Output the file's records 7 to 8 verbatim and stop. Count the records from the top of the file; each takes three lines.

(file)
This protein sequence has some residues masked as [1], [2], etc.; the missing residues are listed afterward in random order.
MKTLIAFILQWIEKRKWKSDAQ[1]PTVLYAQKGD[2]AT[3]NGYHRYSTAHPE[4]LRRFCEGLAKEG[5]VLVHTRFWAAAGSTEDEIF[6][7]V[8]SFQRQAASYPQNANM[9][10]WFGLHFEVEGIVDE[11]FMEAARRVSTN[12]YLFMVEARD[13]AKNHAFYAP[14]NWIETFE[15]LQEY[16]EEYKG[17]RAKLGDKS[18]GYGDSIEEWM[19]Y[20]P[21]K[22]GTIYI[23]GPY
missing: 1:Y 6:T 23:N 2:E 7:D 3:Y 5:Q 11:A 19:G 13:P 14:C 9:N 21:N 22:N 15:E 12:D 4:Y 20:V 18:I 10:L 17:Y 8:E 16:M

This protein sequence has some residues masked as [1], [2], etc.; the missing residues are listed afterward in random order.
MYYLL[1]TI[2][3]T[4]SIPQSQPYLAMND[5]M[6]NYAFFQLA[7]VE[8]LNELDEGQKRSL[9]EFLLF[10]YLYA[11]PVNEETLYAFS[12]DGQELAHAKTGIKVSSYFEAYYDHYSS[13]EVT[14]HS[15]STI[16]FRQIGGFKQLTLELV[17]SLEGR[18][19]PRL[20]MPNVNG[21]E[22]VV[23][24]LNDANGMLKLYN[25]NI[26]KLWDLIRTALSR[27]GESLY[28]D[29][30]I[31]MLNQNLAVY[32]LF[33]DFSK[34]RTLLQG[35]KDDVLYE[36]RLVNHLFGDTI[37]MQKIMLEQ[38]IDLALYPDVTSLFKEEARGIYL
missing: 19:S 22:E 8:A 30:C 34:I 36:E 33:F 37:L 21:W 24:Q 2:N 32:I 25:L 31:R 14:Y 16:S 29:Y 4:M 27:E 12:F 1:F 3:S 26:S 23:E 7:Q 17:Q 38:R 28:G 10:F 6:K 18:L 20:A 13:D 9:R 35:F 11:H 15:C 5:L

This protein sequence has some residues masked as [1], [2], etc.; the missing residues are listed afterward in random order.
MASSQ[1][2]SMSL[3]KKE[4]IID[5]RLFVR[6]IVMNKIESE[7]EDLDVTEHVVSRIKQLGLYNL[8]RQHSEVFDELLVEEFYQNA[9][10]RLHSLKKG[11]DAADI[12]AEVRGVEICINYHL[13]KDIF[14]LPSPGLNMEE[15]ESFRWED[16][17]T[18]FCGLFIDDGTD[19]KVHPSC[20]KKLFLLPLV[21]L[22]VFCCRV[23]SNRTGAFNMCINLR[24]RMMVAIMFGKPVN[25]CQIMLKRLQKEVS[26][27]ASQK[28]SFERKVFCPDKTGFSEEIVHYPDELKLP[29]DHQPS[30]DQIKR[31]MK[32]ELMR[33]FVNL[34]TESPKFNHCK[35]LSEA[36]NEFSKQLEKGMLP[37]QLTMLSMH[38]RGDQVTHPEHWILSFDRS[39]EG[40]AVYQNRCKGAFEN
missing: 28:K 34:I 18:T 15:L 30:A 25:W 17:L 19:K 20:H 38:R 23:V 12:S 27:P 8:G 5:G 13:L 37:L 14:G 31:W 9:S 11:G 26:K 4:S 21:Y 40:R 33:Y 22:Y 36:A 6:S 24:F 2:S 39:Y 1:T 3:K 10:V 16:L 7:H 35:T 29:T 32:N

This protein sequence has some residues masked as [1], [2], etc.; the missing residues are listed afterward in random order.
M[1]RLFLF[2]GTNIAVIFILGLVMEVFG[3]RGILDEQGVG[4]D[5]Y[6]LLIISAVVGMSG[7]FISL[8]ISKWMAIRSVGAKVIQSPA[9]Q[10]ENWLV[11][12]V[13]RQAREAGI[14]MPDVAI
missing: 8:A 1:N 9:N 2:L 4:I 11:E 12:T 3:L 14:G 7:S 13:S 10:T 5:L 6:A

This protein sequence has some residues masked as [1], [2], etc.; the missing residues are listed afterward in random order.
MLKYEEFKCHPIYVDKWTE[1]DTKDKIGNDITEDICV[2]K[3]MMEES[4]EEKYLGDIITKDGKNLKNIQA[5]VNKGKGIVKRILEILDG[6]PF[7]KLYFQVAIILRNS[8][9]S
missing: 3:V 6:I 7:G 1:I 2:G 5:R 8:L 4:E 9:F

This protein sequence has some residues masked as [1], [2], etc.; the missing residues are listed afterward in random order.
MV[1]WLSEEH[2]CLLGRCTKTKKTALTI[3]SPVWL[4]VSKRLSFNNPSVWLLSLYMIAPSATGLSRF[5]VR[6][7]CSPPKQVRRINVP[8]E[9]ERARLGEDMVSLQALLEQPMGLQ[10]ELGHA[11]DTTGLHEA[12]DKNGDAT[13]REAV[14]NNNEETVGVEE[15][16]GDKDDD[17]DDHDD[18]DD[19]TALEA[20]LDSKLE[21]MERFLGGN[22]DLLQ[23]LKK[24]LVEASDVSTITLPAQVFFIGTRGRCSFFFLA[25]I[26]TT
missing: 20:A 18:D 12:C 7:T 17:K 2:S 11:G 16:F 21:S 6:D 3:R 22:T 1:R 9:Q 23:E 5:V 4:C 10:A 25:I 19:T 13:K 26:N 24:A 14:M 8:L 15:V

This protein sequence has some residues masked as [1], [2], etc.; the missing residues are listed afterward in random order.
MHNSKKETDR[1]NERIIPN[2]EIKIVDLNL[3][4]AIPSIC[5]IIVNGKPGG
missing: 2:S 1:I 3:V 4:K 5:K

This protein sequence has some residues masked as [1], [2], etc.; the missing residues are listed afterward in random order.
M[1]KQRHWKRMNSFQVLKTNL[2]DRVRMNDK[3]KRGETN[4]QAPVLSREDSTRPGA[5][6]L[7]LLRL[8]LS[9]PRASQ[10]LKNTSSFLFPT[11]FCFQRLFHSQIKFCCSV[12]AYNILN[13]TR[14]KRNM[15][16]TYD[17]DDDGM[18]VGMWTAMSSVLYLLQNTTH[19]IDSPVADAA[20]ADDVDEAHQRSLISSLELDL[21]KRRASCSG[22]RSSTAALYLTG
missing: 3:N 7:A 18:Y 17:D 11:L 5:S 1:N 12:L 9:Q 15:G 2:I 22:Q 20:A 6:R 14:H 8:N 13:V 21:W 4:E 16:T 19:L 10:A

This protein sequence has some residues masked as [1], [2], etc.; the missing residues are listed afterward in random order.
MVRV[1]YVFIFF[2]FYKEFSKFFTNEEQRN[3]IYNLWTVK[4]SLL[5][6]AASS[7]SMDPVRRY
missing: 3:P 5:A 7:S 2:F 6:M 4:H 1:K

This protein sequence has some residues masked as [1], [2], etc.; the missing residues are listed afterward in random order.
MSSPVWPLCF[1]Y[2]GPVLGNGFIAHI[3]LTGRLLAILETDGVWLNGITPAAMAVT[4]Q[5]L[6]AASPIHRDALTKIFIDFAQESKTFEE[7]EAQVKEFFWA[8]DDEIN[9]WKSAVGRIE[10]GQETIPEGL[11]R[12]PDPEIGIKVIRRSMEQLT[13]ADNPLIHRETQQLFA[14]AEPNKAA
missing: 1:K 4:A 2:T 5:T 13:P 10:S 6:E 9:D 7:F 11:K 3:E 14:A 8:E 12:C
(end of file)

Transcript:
This protein sequence has some residues masked as [1], [2], etc.; the missing residues are listed afterward in random order.
MHNSKKETDR[1]NERIIPN[2]EIKIVDLNL[3][4]AIPSIC[5]IIVNGKPGG
missing: 2:S 1:I 3:V 4:K 5:K

This protein sequence has some residues masked as [1], [2], etc.; the missing residues are listed afterward in random order.
M[1]KQRHWKRMNSFQVLKTNL[2]DRVRMNDK[3]KRGETN[4]QAPVLSREDSTRPGA[5][6]L[7]LLRL[8]LS[9]PRASQ[10]LKNTSSFLFPT[11]FCFQRLFHSQIKFCCSV[12]AYNILN[13]TR[14]KRNM[15][16]TYD[17]DDDGM[18]VGMWTAMSSVLYLLQNTTH[19]IDSPVADAA[20]ADDVDEAHQRSLISSLELDL[21]KRRASCSG[22]RSSTAALYLTG
missing: 3:N 7:A 18:Y 17:D 11:L 5:S 1:N 12:L 9:Q 15:G 2:I 22:Q 20:A 6:R 14:H 8:N 13:V 21:W 4:E 16:T 19:L 10:A